On August 22, 1991, Vladimir Molchanov, a television journalist who hosted the popular program Before and After Midnight, recorded a video message from Dmitry Yazov to the President of the USSR. In it, the Soviet marshal called himself an "old fool" and asked for forgiveness from Mikhail Gorbachev and his wife Raisa for participating in the "adventure" of the State Emergency Committee. On August 23, 1991 he was expelled from the CPSU.

On the day of his arrest the Decree of the President of the Soviet Union on the release of his duties as Minister Yazov Soviet Defense was issued, which was submitted to the session of the Supreme Soviet of the USSR. Also on this day in a rest home "Senezh" Administrative Department of the Council of Ministers of the RSFSR (on a lake Senezh), the first interrogation of Yazov began. Hhe called the actions of the State Emergency Committee "stupidity", which should not be repeated. This interrogation was conducted without a lawyer. After this interrogation Yazov, along with another member of the Emergency Committee, Tizyakovym, were taken to the detention center of Cascina (Kalinin region). On August 25 Yazov was transferred to Matrosskaya Tishina.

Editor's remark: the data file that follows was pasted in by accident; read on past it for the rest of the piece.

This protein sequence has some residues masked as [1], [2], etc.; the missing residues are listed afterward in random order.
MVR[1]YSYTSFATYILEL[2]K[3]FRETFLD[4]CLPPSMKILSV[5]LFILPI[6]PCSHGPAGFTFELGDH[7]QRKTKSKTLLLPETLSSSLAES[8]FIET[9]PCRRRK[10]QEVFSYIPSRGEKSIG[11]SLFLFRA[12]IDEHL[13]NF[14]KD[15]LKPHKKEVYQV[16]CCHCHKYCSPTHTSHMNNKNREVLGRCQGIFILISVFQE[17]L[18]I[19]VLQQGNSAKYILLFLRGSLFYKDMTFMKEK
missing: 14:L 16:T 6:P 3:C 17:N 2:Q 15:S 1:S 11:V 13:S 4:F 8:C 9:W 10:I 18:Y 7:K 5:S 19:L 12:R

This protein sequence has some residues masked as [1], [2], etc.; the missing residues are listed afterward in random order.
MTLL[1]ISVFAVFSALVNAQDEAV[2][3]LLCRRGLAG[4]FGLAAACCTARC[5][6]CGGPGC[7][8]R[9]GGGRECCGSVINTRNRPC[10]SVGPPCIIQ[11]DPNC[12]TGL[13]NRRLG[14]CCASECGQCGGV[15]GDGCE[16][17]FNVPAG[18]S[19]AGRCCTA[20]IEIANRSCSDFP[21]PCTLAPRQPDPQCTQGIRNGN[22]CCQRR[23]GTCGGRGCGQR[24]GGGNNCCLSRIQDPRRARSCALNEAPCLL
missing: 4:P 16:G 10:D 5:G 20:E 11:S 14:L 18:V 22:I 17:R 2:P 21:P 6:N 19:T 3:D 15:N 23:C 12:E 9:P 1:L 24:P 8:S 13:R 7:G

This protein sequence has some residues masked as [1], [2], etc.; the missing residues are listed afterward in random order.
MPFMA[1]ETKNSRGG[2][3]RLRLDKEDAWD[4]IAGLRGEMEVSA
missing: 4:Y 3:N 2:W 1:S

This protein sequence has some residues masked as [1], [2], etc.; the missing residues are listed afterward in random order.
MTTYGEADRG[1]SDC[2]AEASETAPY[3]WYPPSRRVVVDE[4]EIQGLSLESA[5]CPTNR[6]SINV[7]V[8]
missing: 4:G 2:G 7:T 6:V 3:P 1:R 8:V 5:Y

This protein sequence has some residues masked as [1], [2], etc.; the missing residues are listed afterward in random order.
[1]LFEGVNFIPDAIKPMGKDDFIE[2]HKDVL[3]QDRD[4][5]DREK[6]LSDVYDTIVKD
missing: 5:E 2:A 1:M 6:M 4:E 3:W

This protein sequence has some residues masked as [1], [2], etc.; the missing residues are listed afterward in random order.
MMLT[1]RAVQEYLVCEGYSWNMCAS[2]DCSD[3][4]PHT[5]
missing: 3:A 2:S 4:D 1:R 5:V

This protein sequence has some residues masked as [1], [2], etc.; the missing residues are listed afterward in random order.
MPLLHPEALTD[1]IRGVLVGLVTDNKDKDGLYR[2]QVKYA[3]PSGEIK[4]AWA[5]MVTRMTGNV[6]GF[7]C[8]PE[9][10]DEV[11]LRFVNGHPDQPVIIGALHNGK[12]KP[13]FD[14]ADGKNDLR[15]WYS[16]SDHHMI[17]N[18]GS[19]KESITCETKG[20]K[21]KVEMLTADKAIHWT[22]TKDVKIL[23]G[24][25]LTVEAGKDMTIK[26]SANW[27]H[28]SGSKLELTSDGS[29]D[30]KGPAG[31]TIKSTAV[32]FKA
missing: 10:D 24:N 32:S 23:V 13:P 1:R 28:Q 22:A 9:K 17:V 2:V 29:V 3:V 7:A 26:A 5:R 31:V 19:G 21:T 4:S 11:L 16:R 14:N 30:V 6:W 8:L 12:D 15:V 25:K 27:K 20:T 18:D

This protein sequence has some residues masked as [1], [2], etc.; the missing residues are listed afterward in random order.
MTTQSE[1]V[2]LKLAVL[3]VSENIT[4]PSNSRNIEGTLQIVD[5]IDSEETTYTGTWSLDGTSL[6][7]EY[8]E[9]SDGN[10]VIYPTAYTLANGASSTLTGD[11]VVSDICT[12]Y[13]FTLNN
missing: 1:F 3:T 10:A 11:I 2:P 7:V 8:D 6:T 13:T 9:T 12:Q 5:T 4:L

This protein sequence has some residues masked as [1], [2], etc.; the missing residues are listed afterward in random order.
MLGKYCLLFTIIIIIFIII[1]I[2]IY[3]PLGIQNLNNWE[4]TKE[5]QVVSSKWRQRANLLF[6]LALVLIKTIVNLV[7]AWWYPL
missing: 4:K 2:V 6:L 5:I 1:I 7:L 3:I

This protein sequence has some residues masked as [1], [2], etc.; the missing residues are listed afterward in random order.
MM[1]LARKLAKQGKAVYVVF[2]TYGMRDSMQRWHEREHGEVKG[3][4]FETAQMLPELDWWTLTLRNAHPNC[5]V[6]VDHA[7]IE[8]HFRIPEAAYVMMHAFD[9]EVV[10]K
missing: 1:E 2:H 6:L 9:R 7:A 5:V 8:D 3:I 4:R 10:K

After his arrest, Yazov, his wife was evicted from the apartment on the Kosygin street, and passbook savings were seized. She lived with relatives. Emma Evgenievna was denied medical care hospital doctors, for which she was assigned. She did not have money for expensive medicines, and had to sell fur coats, furniture, and jewelry.